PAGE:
Microsoft extends private preview of Office Mix presentation app

Sean Dudley
Sean Dudley
By Sean Dudley on 07 May 2014
Microsoft extends private preview of Office Mix presentation app

Microsoft has extended a private preview of Office Mix, its app offering a simple way to turn PowerPoint slides into interactive online lessons and presentations.

Aimed predominantly at the education sector, Office Mix ‘adds functionality to PowerPoint 2013 that allows you to record audio or video of yourself presenting, write on your slides as you speak to them, insert quizzes, polls, online videos, and more,’ according the Microsoft Office Blogs site.

An excerpt from the blog reads: “We’ve heard from teachers that it can be difficult and expensive to make online lessons. Creating online lessons takes multiple pieces of expensive software, some of which require serious technical skills, like complex video editing and timelines. All just to get a lesson online.”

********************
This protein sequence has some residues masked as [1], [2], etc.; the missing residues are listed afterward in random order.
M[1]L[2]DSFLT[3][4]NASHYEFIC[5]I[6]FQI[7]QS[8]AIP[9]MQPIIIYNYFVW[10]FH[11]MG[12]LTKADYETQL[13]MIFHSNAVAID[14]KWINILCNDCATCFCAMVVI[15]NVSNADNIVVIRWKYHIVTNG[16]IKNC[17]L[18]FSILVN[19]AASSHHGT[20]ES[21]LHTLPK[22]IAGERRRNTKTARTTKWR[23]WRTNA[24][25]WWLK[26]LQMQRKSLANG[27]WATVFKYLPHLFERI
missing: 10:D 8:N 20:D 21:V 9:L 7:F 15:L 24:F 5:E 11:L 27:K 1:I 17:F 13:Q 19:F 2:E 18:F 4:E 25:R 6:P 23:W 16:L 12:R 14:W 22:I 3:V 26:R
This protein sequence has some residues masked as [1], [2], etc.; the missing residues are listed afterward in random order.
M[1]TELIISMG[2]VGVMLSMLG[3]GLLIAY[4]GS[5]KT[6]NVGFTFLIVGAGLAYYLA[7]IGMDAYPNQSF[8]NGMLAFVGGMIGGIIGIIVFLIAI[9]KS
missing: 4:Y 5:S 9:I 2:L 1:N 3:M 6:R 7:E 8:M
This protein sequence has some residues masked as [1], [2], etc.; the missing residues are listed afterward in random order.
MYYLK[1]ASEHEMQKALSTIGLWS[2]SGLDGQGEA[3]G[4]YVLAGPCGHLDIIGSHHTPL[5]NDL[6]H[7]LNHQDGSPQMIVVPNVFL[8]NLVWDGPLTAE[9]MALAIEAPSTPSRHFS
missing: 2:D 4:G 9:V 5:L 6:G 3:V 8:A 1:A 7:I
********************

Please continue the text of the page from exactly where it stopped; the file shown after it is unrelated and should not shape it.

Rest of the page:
Office Mix extends the functionality of Microsoft PowerPoint and simplifies the creation of online lessons or presentations. Users can upload their work from PowerPoint to the app and Office Mix will transform their work into an interactive presentation. 

The app creates ‘mixes’, which the blog post describes as an ‘interactive, playable document that can be viewed on almost any device, anywhere with an internet connection’.

Office Mix can record all features of a presentation, covering audio, video, screen recording and interactive content. Changes can be made via PowerPoint, meaning a single point can be used to record and edit, rather than jumping between apps.  

Quizzes, web pages and interactive apps can be added to presentations with Office Mix, and an analytic function also means users can see how many students have viewed the presentation and the scores they achieved on any quizzes that were included, helping educators identify students that may require extra help.

“We’ve been amazed at how our early pilot testers are using Office Mix,” the blog reads. “Some have used it to record entire lectures for absent students. Others record so that students can re-watch important lessons to study or review. Some have used Office Mix in blended learning, a new trend where the lecture takes place in non-traditional places, for instance at home, and class time may be used for more individualised instruction.”

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